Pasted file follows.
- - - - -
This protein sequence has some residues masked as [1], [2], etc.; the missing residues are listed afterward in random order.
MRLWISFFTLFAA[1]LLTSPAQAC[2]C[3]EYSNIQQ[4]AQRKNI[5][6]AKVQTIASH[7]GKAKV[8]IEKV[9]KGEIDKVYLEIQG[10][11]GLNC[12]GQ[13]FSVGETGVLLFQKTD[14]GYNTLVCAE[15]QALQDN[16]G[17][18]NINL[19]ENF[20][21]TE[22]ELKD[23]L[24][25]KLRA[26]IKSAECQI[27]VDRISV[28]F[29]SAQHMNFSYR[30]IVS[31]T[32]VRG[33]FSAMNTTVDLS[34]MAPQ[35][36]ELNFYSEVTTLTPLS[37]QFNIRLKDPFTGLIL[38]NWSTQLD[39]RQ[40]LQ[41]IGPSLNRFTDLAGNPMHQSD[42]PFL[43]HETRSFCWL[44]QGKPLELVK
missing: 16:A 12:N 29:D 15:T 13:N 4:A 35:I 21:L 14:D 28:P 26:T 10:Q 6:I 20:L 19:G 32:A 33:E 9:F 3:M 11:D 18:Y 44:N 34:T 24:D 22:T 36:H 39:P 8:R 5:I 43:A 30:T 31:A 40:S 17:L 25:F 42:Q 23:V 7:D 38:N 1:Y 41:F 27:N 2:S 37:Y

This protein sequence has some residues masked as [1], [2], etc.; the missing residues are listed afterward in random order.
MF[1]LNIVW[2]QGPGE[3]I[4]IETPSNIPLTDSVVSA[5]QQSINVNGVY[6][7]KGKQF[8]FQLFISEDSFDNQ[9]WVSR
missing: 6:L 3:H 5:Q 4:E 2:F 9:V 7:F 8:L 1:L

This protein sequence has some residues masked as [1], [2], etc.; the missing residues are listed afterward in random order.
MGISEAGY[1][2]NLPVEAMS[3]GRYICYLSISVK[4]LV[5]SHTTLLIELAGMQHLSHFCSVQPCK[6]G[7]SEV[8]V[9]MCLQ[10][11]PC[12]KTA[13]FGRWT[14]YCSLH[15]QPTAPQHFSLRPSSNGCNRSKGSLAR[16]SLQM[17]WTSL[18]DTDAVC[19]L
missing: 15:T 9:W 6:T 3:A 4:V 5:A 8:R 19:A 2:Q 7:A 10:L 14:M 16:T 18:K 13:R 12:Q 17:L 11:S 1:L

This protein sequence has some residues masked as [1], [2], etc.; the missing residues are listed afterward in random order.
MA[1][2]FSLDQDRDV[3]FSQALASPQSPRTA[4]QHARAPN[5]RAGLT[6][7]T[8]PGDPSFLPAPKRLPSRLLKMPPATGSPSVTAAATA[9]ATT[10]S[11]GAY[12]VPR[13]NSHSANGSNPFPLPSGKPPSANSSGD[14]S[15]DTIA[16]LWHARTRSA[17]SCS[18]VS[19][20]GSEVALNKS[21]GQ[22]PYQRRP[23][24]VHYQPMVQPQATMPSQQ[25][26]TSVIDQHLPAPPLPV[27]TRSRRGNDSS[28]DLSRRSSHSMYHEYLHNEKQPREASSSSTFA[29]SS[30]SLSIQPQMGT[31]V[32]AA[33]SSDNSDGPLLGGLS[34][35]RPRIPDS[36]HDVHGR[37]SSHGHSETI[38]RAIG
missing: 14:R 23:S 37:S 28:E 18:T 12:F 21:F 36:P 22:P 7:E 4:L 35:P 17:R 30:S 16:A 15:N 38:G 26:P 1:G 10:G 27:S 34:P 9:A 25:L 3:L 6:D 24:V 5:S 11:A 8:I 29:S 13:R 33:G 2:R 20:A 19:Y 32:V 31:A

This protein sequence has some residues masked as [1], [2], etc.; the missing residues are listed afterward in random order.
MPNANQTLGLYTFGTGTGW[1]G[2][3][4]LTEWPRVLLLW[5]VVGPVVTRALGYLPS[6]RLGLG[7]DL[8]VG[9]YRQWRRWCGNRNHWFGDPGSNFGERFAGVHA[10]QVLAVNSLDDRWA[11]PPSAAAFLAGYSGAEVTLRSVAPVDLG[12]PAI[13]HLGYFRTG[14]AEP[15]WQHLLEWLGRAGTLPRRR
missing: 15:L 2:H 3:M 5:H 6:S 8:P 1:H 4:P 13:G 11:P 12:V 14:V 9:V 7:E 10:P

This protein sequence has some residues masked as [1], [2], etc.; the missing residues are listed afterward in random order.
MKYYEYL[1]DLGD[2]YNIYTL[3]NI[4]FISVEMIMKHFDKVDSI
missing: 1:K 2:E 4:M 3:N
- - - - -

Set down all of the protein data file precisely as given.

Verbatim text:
This protein sequence has some residues masked as [1], [2], etc.; the missing residues are listed afterward in random order.
MRLWISFFTLFAA[1]LLTSPAQAC[2]C[3]EYSNIQQ[4]AQRKNI[5][6]AKVQTIASH[7]GKAKV[8]IEKV[9]KGEIDKVYLEIQG[10][11]GLNC[12]GQ[13]FSVGETGVLLFQKTD[14]GYNTLVCAE[15]QALQDN[16]G[17][18]NINL[19]ENF[20][21]TE[22]ELKD[23]L[24][25]KLRA[26]IKSAECQI[27]VDRISV[28]F[29]SAQHMNFSYR[30]IVS[31]T[32]VRG[33]FSAMNTTVDLS[34]MAPQ[35][36]ELNFYSEVTTLTPLS[37]QFNIRLKDPFTGLIL[38]NWSTQLD[39]RQ[40]LQ[41]IGPSLNRFTDLAGNPMHQSD[42]PFL[43]HETRSFCWL[44]QGKPLELVK
missing: 16:A 12:N 29:D 15:T 13:N 4:A 35:I 21:L 14:D 28:P 26:T 10:Q 6:I 20:L 19:G 32:A 33:E 9:F 3:M 11:D 18:Y 44:N 34:T 24:D 22:T 36:H 39:P 8:R 5:I 43:A 30:T 31:A 40:S 17:L 25:F 42:Q 23:V 7:D 38:N 1:Y 41:F 27:N 2:S 37:Y

This protein sequence has some residues masked as [1], [2], etc.; the missing residues are listed afterward in random order.
MF[1]LNIVW[2]QGPGE[3]I[4]IETPSNIPLTDSVVSA[5]QQSINVNGVY[6][7]KGKQF[8]FQLFISEDSFDNQ[9]WVSR
missing: 6:L 3:H 5:Q 4:E 2:F 9:V 7:F 8:L 1:L

This protein sequence has some residues masked as [1], [2], etc.; the missing residues are listed afterward in random order.
MGISEAGY[1][2]NLPVEAMS[3]GRYICYLSISVK[4]LV[5]SHTTLLIELAGMQHLSHFCSVQPCK[6]G[7]SEV[8]V[9]MCLQ[10][11]PC[12]KTA[13]FGRWT[14]YCSLH[15]QPTAPQHFSLRPSSNGCNRSKGSLAR[16]SLQM[17]WTSL[18]DTDAVC[19]L
missing: 15:T 9:W 6:T 3:A 4:V 5:A 8:R 19:A 2:Q 7:A 10:L 14:M 16:T 18:K 13:R 12:Q 17:L 11:S 1:L

This protein sequence has some residues masked as [1], [2], etc.; the missing residues are listed afterward in random order.
MA[1][2]FSLDQDRDV[3]FSQALASPQSPRTA[4]QHARAPN[5]RAGLT[6][7]T[8]PGDPSFLPAPKRLPSRLLKMPPATGSPSVTAAATA[9]ATT[10]S[11]GAY[12]VPR[13]NSHSANGSNPFPLPSGKPPSANSSGD[14]S[15]DTIA[16]LWHARTRSA[17]SCS[18]VS[19][20]GSEVALNKS[21]GQ[22]PYQRRP[23][24]VHYQPMVQPQATMPSQQ[25][26]TSVIDQHLPAPPLPV[27]TRSRRGNDSS[28]DLSRRSSHSMYHEYLHNEKQPREASSSSTFA[29]SS[30]SLSIQPQMGT[31]V[32]AA[33]SSDNSDGPLLGGLS[34][35]RPRIPDS[36]HDVHGR[37]SSHGHSETI[38]RAIG
missing: 14:R 23:S 37:S 28:E 18:T 12:F 21:F 36:P 22:P 7:E 4:L 35:P 17:R 30:S 16:A 15:N 38:G 26:P 1:G 10:G 27:S 34:P 9:A 25:L 3:L 6:D 24:V 5:S 11:A 8:I 29:S 13:R 33:G 2:R 20:A 19:Y 32:V 31:A

This protein sequence has some residues masked as [1], [2], etc.; the missing residues are listed afterward in random order.
MPNANQTLGLYTFGTGTGW[1]G[2][3][4]LTEWPRVLLLW[5]VVGPVVTRALGYLPS[6]RLGLG[7]DL[8]VG[9]YRQWRRWCGNRNHWFGDPGSNFGERFAGVHA[10]QVLAVNSLDDRWA[11]PPSAAAFLAGYSGAEVTLRSVAPVDLG[12]PAI[13]HLGYFRTG[14]AEP[15]WQHLLEWLGRAGTLPRRR
missing: 15:L 2:H 3:M 5:H 6:S 8:P 1:H 4:P 13:G 11:P 12:V 14:V 9:V 7:E 10:P

This protein sequence has some residues masked as [1], [2], etc.; the missing residues are listed afterward in random order.
MKYYEYL[1]DLGD[2]YNIYTL[3]NI[4]FISVEMIMKHFDKVDSI
missing: 1:K 2:E 4:M 3:N